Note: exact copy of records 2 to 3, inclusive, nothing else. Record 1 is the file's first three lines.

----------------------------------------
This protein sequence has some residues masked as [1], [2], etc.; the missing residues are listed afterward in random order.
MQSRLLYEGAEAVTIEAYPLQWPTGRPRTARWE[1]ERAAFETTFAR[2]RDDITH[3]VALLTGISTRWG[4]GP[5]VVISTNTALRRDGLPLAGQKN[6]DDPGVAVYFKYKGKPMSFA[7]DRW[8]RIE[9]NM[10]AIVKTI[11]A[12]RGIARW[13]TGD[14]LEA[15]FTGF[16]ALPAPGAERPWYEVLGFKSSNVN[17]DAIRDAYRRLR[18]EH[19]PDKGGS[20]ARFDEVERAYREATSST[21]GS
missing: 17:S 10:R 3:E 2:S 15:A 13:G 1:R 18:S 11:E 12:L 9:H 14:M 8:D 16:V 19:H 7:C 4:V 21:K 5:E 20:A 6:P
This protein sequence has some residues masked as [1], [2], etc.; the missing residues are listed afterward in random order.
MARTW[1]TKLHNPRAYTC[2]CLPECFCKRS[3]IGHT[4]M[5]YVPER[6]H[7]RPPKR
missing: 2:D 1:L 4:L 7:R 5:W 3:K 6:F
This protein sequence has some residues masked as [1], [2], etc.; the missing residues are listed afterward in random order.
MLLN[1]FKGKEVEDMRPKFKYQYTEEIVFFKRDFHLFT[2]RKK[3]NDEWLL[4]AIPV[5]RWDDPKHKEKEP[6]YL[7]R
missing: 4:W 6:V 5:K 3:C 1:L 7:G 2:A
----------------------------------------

This protein sequence has some residues masked as [1], [2], etc.; the missing residues are listed afterward in random order.
MARTW[1]TKLHNPRAYTC[2]CLPECFCKRS[3]IGHT[4]M[5]YVPER[6]H[7]RPPKR
missing: 2:D 1:L 4:L 7:R 5:W 3:K 6:F
This protein sequence has some residues masked as [1], [2], etc.; the missing residues are listed afterward in random order.
MLLN[1]FKGKEVEDMRPKFKYQYTEEIVFFKRDFHLFT[2]RKK[3]NDEWLL[4]AIPV[5]RWDDPKHKEKEP[6]YL[7]R
missing: 4:W 6:V 5:K 3:C 1:L 7:G 2:A